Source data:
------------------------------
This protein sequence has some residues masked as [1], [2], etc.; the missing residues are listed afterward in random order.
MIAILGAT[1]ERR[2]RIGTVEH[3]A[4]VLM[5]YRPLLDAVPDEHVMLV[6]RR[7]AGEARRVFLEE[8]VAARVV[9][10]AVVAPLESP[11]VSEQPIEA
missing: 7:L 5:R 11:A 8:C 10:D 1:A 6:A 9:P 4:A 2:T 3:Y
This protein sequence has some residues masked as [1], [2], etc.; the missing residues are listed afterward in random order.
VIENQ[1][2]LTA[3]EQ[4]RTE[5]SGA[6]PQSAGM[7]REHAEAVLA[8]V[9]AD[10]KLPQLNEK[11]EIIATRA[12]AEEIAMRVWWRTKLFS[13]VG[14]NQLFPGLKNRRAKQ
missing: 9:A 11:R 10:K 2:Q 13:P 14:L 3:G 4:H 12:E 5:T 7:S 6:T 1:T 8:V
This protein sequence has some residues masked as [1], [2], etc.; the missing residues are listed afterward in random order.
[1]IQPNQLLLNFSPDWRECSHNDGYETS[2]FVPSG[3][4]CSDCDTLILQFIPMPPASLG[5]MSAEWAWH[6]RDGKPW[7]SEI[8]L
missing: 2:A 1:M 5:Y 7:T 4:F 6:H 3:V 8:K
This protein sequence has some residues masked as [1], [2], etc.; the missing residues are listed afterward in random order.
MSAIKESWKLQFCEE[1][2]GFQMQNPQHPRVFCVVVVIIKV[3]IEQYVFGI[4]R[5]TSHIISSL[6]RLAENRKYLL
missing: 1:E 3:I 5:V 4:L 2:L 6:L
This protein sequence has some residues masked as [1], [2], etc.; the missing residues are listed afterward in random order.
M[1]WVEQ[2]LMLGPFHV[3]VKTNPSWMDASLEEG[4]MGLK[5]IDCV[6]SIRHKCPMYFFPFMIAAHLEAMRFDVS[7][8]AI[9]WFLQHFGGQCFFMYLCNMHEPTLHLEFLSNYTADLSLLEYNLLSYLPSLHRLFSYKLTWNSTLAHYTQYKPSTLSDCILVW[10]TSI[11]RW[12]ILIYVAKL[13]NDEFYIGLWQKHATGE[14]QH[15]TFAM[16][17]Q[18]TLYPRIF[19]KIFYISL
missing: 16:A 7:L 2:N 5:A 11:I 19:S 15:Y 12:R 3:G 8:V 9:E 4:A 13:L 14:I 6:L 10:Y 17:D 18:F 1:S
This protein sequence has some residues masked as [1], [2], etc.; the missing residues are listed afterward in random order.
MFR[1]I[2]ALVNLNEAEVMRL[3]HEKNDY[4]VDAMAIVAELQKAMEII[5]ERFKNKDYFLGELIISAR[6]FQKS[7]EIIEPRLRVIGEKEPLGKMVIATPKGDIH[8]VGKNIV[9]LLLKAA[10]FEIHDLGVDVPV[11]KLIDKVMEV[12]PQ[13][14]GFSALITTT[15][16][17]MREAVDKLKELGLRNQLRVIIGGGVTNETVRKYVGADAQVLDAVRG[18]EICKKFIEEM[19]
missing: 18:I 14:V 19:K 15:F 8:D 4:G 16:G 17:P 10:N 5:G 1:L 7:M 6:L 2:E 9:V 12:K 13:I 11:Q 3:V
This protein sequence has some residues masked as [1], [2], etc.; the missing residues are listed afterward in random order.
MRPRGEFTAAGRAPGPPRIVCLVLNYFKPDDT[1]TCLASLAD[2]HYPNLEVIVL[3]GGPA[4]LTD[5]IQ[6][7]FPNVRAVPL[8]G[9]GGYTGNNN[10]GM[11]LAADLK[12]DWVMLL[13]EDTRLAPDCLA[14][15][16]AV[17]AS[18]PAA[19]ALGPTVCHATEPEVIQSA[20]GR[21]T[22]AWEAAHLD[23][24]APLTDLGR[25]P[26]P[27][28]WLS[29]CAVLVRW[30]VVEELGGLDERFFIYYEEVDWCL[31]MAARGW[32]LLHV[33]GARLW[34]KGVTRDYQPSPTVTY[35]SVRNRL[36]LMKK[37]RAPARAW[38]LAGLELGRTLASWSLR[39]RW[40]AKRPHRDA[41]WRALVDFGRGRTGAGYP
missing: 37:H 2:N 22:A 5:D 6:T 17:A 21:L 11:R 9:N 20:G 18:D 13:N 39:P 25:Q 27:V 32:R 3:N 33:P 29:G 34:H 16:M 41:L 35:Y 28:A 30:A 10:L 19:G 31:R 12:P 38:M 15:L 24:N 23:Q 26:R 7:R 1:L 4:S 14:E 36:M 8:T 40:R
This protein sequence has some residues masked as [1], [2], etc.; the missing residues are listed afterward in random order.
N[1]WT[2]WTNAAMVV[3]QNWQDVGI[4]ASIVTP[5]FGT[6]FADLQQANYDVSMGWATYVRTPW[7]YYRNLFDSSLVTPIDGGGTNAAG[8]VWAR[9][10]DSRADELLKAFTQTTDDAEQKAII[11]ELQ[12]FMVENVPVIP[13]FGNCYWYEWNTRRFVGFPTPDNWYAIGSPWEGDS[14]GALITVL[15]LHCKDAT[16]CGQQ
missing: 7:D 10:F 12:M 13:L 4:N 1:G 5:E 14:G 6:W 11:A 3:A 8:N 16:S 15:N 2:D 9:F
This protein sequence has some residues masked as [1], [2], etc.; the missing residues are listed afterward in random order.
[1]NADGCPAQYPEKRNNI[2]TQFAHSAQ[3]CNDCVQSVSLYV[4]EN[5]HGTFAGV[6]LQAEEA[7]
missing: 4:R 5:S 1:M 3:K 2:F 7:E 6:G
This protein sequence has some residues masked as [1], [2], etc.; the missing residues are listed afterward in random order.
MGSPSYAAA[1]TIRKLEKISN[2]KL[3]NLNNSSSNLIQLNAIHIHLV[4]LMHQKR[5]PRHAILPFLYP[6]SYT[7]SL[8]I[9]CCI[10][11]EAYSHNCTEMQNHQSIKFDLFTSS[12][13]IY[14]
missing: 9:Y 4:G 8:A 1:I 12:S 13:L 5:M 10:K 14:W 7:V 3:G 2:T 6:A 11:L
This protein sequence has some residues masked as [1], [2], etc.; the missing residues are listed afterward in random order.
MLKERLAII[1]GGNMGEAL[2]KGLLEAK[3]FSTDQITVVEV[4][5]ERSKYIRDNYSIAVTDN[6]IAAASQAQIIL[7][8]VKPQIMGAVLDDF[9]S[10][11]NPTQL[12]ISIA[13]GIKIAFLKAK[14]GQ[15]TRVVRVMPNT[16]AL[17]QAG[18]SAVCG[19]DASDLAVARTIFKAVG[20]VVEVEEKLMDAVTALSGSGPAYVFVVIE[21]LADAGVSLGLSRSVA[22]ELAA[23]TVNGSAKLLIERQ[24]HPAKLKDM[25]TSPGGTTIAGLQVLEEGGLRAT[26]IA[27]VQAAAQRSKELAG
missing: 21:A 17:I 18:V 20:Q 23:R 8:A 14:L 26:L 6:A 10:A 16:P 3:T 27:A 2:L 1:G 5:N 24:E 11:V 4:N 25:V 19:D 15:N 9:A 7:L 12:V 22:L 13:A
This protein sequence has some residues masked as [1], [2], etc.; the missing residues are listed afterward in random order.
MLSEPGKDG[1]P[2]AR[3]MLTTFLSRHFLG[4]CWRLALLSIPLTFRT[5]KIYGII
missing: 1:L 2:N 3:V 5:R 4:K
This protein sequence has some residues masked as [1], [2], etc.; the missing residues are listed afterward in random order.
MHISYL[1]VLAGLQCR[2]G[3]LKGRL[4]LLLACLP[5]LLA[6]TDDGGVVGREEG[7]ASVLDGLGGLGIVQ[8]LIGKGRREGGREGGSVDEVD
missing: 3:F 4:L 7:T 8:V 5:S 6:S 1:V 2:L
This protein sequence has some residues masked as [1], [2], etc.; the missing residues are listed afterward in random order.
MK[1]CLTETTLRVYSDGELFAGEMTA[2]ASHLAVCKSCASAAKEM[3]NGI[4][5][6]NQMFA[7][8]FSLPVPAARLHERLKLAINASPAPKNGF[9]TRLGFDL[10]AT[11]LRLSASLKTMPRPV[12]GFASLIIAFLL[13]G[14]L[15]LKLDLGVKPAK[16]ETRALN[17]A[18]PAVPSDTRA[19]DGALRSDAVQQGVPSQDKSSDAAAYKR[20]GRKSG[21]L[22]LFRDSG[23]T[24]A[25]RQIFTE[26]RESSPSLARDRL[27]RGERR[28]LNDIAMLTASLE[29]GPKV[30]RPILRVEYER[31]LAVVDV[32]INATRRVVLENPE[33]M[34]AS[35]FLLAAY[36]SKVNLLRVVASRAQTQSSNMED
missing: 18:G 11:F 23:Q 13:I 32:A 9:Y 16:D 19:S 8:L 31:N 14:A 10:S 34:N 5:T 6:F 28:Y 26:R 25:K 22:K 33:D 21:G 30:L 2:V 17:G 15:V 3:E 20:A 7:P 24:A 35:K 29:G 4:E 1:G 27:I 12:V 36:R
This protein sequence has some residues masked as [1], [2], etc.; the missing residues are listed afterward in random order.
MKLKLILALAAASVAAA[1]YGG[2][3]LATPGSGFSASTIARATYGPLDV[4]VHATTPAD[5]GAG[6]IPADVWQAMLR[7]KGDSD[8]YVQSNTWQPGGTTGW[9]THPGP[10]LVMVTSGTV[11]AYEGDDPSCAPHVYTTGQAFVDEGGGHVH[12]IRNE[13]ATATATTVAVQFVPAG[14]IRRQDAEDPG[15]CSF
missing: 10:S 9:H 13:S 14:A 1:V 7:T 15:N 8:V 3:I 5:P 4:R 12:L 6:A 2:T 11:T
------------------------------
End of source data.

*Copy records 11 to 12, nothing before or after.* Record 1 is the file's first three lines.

This protein sequence has some residues masked as [1], [2], etc.; the missing residues are listed afterward in random order.
MLKERLAII[1]GGNMGEAL[2]KGLLEAK[3]FSTDQITVVEV[4][5]ERSKYIRDNYSIAVTDN[6]IAAASQAQIIL[7][8]VKPQIMGAVLDDF[9]S[10][11]NPTQL[12]ISIA[13]GIKIAFLKAK[14]GQ[15]TRVVRVMPNT[16]AL[17]QAG[18]SAVCG[19]DASDLAVARTIFKAVG[20]VVEVEEKLMDAVTALSGSGPAYVFVVIE[21]LADAGVSLGLSRSVA[22]ELAA[23]TVNGSAKLLIERQ[24]HPAKLKDM[25]TSPGGTTIAGLQVLEEGGLRAT[26]IA[27]VQAAAQRSKELAG
missing: 21:A 17:I 18:V 20:Q 23:R 8:A 14:L 26:L 6:A 10:A 16:P 3:T 27:A 2:L 1:G 5:N 24:E 11:V 4:N 25:V 19:D 15:N 9:A 7:L 12:V 22:L 13:A
This protein sequence has some residues masked as [1], [2], etc.; the missing residues are listed afterward in random order.
MLSEPGKDG[1]P[2]AR[3]MLTTFLSRHFLG[4]CWRLALLSIPLTFRT[5]KIYGII
missing: 1:L 2:N 3:V 5:R 4:K